Always in season: Goldfinch makes a good emblem of August
The American goldfinch is among our most brightly colored, most melodious and most common birds.
It is therefore a favorite.
At one time, in fact, it was the state bird of Minnesota, but it was displaced by the loon -- a bird that is much more dramatic but much less frequently seen.
The goldfinch occurs throughout Minnesota, except for dense forests.
These birds are especially frequent in weedy fields and gardens and in backyards that aren't too heavily shaded. That means they aren't too often encountered in older neighborhoods. New residential developments, however, often have their share of goldfinches.
They're easy to attract. Goldfinches come eagerly to bird feeders. They're especially fond of thistle seed, but they'll come to black oilseed sunflower seed, as well.
Plus, they appreciate a bird bath.
The goldfinch's bouncing flight is distinctive, and its whistled "tsee-tsi-tsi-tsit" calls are familiar sounds of summer. Probably everyone has heard goldfinches, even if they didn't recognize the source of the sound.
Goldfinches are small birds, about the size of sparrows, which they resemble -- no surprise because all of our native sparrows are also members of the finch family.
Unlike sparrows, goldfinches are brilliantly colored. Males are bright yellow with black and white wings. They've also got a black topknot that extends from the back of the bill, over the eyes to the top of the head.
No other American bird has this color combination.
Still, goldfinches might be confused with other yellow birds, including the yellow warbler and even some cage birds, especially canaries. I often hear goldfinches, as well as yellow warblers, referred to as "wild canaries."
Goldfinches and canaries do have a superficial resemblance because they are both seed-eaters. Yellow warblers are bug-eaters, though, and their habits are completely different than those of the goldfinch.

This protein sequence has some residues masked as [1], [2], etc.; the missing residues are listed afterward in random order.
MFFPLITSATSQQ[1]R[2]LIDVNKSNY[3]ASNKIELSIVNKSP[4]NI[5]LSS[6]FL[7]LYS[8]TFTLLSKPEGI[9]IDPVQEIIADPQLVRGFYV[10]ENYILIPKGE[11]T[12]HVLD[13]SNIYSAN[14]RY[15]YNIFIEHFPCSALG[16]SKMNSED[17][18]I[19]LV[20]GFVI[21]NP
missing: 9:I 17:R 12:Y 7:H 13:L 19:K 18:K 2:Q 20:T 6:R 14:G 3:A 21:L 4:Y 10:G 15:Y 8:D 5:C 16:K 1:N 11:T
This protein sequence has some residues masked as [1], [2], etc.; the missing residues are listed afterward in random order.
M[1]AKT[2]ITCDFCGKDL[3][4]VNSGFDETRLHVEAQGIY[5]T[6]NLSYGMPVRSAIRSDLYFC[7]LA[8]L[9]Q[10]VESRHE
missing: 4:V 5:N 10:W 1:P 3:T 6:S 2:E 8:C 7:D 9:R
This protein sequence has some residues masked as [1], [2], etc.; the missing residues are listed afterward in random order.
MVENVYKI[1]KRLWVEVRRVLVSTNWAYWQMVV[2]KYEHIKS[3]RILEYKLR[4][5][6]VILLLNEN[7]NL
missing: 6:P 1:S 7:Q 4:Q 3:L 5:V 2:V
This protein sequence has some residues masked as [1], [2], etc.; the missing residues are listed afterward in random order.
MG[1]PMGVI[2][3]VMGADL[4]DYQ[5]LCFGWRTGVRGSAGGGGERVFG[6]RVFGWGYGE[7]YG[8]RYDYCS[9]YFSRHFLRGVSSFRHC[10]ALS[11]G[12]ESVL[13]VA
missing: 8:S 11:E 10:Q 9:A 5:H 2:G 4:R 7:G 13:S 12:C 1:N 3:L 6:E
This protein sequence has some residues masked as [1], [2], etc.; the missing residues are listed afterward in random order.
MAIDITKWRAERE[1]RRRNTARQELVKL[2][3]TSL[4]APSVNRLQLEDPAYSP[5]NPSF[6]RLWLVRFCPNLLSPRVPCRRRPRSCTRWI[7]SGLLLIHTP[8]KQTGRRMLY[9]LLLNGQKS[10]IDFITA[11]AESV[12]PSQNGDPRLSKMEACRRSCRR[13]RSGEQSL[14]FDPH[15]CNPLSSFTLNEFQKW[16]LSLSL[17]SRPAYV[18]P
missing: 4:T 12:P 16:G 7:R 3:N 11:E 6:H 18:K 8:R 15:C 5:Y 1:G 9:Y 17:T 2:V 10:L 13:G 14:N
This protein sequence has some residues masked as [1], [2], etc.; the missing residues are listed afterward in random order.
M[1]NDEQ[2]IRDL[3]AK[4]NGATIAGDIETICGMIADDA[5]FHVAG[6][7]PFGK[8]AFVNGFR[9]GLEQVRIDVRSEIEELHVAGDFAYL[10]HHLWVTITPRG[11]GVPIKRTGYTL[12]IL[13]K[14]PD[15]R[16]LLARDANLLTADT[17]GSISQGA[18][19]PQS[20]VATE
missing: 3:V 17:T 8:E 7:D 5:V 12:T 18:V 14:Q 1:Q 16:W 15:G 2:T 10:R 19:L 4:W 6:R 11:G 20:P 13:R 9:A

But as it happens, yellow warblers and goldfinches occur in the same habitats. They exploit differing niches. Warblers spend most of their time in trees, including mature ones, and they don't come to feeders, except in extremis, and then not to seeds but to suet.
Canaries, of course, are Old World birds. They are common as caged birds, mostly because they sing sweetly, and some escape from captivity. But no canary could survive a Minnesota winter.
The goldfinch is considerably tougher. Wintering birds are now common in our area, probably because of the boom in feeding birds. It's also true that recent winters have been milder, and that may enhance goldfinch survival.
The winter goldfinch is a less colorful bird, however, although it can be distinguished fairly easily from other winter birds, mostly by the prominent white bars on the wings.
There are two other goldfinch species in North America, Lawrence's goldfinch and lesser goldfinch. Neither of these occurs in our area.
The European goldfinch has been introduced -- perhaps escaped from captivity -- in several places in North America, but there's disagreement whether it has become established as a resident breeding species.
Still, there have been sightings of birds that were apparently wild in northern Minnesota and Manitoba, so it's not out of the question that they could show up here.
These four are called "cardueline finches," from the Latin word for thistle.
Goldfinches show preference for thistles not only as food, but as building material. The birds line their nests with thistle down, packing it closely enough that the cup-shaped nests actually hold water, and the chicks sometimes drown.
Some goldfinches aren't too choosy about nesting material, though. Last week, I had a report of goldfinches carrying off bits of cotton.
The goldfinch's strong preference for thistle means that they nest late, mostly in late July and early August, but sometimes as late as September. This guarantees ready supplies of food for nestlings.
It also makes the American goldfinch a good candidate for the avian emblem of August.